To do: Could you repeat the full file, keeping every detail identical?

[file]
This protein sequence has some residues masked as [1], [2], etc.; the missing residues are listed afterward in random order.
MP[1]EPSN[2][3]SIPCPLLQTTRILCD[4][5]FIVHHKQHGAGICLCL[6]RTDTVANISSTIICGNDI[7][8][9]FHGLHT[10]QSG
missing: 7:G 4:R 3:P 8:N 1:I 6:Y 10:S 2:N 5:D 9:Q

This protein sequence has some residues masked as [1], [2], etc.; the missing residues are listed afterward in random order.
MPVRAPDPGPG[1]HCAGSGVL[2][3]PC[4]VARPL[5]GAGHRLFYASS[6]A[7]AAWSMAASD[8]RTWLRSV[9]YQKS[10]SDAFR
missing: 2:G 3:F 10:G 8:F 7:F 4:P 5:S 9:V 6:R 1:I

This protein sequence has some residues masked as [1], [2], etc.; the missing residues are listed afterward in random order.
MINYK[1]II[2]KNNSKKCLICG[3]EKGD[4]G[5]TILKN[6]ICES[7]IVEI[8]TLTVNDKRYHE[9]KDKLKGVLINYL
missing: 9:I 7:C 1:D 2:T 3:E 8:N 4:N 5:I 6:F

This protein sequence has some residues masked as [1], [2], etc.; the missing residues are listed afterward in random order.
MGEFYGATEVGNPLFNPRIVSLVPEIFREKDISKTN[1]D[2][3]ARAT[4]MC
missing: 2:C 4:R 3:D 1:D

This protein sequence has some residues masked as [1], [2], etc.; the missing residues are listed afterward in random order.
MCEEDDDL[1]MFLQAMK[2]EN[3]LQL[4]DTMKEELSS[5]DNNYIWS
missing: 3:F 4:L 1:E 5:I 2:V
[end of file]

This protein sequence has some residues masked as [1], [2], etc.; the missing residues are listed afterward in random order.
MP[1]EPSN[2][3]SIPCPLLQTTRILCD[4][5]FIVHHKQHGAGICLCL[6]RTDTVANISSTIICGNDI[7][8][9]FHGLHT[10]QSG
missing: 7:G 4:R 3:P 8:N 1:I 6:Y 10:S 2:N 5:D 9:Q

This protein sequence has some residues masked as [1], [2], etc.; the missing residues are listed afterward in random order.
MPVRAPDPGPG[1]HCAGSGVL[2][3]PC[4]VARPL[5]GAGHRLFYASS[6]A[7]AAWSMAASD[8]RTWLRSV[9]YQKS[10]SDAFR
missing: 2:G 3:F 10:G 8:F 7:F 4:P 5:S 9:V 6:R 1:I

This protein sequence has some residues masked as [1], [2], etc.; the missing residues are listed afterward in random order.
MINYK[1]II[2]KNNSKKCLICG[3]EKGD[4]G[5]TILKN[6]ICES[7]IVEI[8]TLTVNDKRYHE[9]KDKLKGVLINYL
missing: 9:I 7:C 1:D 2:T 3:E 8:N 4:N 5:I 6:F

This protein sequence has some residues masked as [1], [2], etc.; the missing residues are listed afterward in random order.
MGEFYGATEVGNPLFNPRIVSLVPEIFREKDISKTN[1]D[2][3]ARAT[4]MC
missing: 2:C 4:R 3:D 1:D

This protein sequence has some residues masked as [1], [2], etc.; the missing residues are listed afterward in random order.
MCEEDDDL[1]MFLQAMK[2]EN[3]LQL[4]DTMKEELSS[5]DNNYIWS
missing: 3:F 4:L 1:E 5:I 2:V